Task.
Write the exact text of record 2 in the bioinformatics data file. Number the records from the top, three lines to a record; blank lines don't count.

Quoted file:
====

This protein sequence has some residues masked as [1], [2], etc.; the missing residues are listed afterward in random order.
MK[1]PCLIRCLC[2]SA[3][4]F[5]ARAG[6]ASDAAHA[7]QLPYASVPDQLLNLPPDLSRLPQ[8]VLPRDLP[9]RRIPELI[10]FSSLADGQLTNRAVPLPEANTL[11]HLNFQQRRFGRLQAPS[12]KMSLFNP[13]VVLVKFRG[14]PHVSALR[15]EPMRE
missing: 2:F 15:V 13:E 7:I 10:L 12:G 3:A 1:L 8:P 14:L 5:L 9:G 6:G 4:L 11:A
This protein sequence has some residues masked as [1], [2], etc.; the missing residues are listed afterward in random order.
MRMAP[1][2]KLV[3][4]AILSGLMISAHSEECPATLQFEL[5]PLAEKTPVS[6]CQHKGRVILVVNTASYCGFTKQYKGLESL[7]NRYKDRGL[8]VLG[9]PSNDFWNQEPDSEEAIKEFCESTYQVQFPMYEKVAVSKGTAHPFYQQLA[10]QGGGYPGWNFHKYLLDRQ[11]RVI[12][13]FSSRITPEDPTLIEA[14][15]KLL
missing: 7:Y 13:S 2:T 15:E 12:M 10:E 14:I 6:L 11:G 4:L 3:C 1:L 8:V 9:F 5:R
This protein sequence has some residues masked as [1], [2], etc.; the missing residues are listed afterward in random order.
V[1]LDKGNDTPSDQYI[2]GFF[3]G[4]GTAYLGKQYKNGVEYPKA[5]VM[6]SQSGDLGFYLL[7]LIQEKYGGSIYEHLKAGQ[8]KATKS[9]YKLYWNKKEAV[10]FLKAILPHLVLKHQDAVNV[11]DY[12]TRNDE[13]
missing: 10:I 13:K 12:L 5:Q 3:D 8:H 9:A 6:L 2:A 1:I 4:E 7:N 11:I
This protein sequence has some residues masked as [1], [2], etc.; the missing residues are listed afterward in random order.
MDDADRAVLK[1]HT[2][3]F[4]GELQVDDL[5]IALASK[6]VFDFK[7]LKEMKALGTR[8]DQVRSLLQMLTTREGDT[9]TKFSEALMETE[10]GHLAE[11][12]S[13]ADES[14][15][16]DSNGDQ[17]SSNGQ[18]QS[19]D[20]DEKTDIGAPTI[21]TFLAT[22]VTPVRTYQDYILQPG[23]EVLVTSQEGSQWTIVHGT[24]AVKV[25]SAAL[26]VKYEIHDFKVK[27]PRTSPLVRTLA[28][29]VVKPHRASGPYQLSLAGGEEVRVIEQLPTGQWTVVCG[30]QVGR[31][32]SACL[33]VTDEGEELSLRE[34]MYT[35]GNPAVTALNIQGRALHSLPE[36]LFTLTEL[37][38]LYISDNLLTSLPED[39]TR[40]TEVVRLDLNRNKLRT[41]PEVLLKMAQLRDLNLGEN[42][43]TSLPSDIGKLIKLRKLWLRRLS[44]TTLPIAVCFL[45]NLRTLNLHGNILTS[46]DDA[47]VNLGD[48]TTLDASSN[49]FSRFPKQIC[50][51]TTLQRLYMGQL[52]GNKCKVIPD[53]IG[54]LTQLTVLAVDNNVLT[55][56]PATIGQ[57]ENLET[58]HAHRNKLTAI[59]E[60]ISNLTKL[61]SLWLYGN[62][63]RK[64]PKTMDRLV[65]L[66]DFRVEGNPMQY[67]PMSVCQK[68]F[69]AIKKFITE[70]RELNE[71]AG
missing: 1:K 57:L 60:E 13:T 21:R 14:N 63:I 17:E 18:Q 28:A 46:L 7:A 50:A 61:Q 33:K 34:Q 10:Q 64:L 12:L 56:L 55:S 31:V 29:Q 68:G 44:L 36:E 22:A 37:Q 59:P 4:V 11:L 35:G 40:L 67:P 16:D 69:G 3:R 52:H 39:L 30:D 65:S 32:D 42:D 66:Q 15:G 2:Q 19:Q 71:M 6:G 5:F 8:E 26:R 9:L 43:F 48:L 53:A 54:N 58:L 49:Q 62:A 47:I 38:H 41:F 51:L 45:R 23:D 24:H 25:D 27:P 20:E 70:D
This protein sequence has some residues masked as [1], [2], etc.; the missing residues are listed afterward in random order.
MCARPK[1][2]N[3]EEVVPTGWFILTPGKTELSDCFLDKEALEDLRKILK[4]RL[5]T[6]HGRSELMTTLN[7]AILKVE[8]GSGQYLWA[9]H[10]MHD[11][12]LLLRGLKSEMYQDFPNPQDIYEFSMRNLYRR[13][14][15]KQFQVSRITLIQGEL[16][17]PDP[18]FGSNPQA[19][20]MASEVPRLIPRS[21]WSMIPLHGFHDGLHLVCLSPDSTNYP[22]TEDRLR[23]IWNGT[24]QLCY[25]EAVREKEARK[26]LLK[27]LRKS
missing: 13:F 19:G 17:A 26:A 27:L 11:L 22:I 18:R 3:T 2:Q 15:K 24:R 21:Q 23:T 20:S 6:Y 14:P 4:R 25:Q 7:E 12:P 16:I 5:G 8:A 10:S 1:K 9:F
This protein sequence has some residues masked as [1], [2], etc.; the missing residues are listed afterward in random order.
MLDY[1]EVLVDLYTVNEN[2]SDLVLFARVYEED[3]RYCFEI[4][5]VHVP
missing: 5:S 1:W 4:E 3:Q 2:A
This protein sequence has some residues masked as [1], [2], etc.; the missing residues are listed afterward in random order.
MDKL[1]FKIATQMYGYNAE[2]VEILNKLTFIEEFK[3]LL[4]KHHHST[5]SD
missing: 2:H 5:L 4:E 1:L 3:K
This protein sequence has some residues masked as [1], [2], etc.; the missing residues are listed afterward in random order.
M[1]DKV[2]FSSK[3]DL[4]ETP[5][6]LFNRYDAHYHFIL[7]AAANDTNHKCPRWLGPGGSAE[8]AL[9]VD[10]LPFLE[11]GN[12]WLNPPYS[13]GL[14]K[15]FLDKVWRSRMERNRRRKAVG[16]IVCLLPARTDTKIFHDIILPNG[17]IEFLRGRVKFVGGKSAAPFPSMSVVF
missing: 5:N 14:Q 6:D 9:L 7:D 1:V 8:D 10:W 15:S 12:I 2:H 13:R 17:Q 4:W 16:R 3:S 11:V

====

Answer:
This protein sequence has some residues masked as [1], [2], etc.; the missing residues are listed afterward in random order.
MRMAP[1][2]KLV[3][4]AILSGLMISAHSEECPATLQFEL[5]PLAEKTPVS[6]CQHKGRVILVVNTASYCGFTKQYKGLESL[7]NRYKDRGL[8]VLG[9]PSNDFWNQEPDSEEAIKEFCESTYQVQFPMYEKVAVSKGTAHPFYQQLA[10]QGGGYPGWNFHKYLLDRQ[11]RVI[12][13]FSSRITPEDPTLIEA[14][15]KLL
missing: 7:Y 13:S 2:T 15:E 12:M 10:E 14:I 6:L 11:G 4:L 3:C 1:L 8:V 9:F 5:R